This combination typically yields line drives and hard-hit flyballs, two of the worst batted-ball outcomes for a pitcher.
If Vásquez looks to throw his cutter, throwing it lower in the strike zone could result in more batters swinging over the pitch, as that matches the vertical profile of the pitch. To explain in more simple terms; if a pitch drops a lot, it’ll play better in the lower parts of the strike zone, whereas pitches with minimal drop play better in the upper parts of the strike zone. Vásquez had trouble locating in the lower parts of the strike zone all night which we’ll discuss with his sinker, but the cutter would benefit from better command.
Overall, my conclusions on this cutter are that his command and feel of the pitch need developing, but the actual shape and release point of the pitch are amazing, which is a positive. Command and feel come with experience at the MLB level, something the Yankees will work with Randy Vásquez on to allow him more opportunities in a variety of roles. That being said, his command on his other pitches was there, and there are some standout selections in his arsenal.
The Yankees Get A Glimpse at Highly-Touted Breaking Ball
Everyone who has followed Randy Vásquez as a prospect knows he’s someone with a devastating breaking pitch, and that curveball is no joke. His curveball is a unique pitch, having 15.1″ of sweep and -4.2″ of induced vertical break, giving it serious dropping action. That being said, it generates more sweep than the average curveball with less depth and has sweeper-like tendencies, creating misreads as a sweeper on Baseball Savant.
The Yankees clearly love this breaking ball, which is why they were willing to give him a shot in spite of not having much time in Triple-A.
We again find that Vásquez has a unique release point for his curveball as well, with his horizontal release point explaining the abnormal amount of sweep on his curveball relative to the league-average one, which comes from a release that would generate more side spin.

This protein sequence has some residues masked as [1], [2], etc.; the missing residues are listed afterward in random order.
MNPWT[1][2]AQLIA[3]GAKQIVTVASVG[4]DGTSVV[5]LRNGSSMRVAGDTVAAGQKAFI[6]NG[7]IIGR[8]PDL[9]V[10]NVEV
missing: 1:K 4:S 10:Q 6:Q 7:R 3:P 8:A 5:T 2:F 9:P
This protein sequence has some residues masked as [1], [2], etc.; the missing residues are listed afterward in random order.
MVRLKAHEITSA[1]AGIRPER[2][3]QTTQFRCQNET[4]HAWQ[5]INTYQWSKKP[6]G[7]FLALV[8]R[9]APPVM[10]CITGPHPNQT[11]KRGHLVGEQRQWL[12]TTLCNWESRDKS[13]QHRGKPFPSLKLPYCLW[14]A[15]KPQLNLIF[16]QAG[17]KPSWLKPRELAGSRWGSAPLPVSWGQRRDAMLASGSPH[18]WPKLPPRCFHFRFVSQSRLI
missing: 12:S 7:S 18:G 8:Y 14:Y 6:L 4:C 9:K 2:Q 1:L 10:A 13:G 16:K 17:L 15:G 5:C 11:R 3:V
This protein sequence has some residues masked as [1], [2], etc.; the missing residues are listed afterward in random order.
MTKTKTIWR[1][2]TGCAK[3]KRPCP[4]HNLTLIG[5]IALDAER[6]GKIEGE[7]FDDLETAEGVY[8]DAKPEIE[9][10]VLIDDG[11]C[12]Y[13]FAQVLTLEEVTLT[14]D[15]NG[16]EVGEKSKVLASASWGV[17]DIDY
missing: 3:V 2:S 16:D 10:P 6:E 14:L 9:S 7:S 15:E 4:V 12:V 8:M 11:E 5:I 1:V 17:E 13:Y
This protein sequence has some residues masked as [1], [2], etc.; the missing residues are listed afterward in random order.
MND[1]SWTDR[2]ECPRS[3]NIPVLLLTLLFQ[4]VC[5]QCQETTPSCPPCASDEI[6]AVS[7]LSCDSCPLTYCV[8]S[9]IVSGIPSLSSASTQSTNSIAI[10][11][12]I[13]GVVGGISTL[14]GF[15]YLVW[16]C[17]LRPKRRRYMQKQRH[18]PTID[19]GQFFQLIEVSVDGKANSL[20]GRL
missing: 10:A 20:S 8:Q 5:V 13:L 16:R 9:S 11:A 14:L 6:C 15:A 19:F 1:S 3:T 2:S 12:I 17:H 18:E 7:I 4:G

His curveball averages roughly 3,000 RPMs of spin, and its large movement profile makes it a tough pitch to barrel up. Large breaking pitches tend to perform extremely well when it comes to limiting damage contact and generating called strikes, but Vásquez also can use it to generate whiffs or get swings-and-misses out of the zone. It’s an excellent pitch, and the Yankees should be extremely excited about this pitch. In terms of Stuff+, his breaking pitches weren’t as great as you’d expect, but in terms of results and previous pitch shape data, it’s a reliable weapon.
He remained confident with the pitch against lefties as well, using his breaking ball almost 20% of the time despite the fact that big breaking pitches, such as his sweeping curveball from righties don’t play extremely well to left-handed hitters. They didn’t swing at many of them, with only one swing out of the 10 thrown, but he did get three called strikes and induce a groundball from Juan Soto on that swing. Continued execution of this breaking ball to left-handed batters could help Vásquez get out of tough spots, and the Yankees know that it’s a matter of consistency.
Against righties, it was filthy, with plenty of swings and misses out of the zone and showing a strong ability to locate the pitch down and prevent it from hanging to the wrong types of hitters.
Going forward, I wonder if he’ll up the usage of this pitch, but for now, the usage of it was excellent, and his command of the pitch was spot-on as well. Having an advanced feel for a strong breaking pitch isn’t something we typically see from young starters, so seeing it from Vásquez definitely has the Yankees excited about his future.
With that being said, his four-seamer and sinker are pitches that he used in platoon roles, and both give us areas to improve for the 24-year-old RHP.
The Next Steps for Randy Vásquez
One of the biggest X-Factors in whether the Yankees will get a reliable starter out of Randy Vásquez or not in the future are his four-seamer and sinker, which both gave us strong points and weak points to evaluate.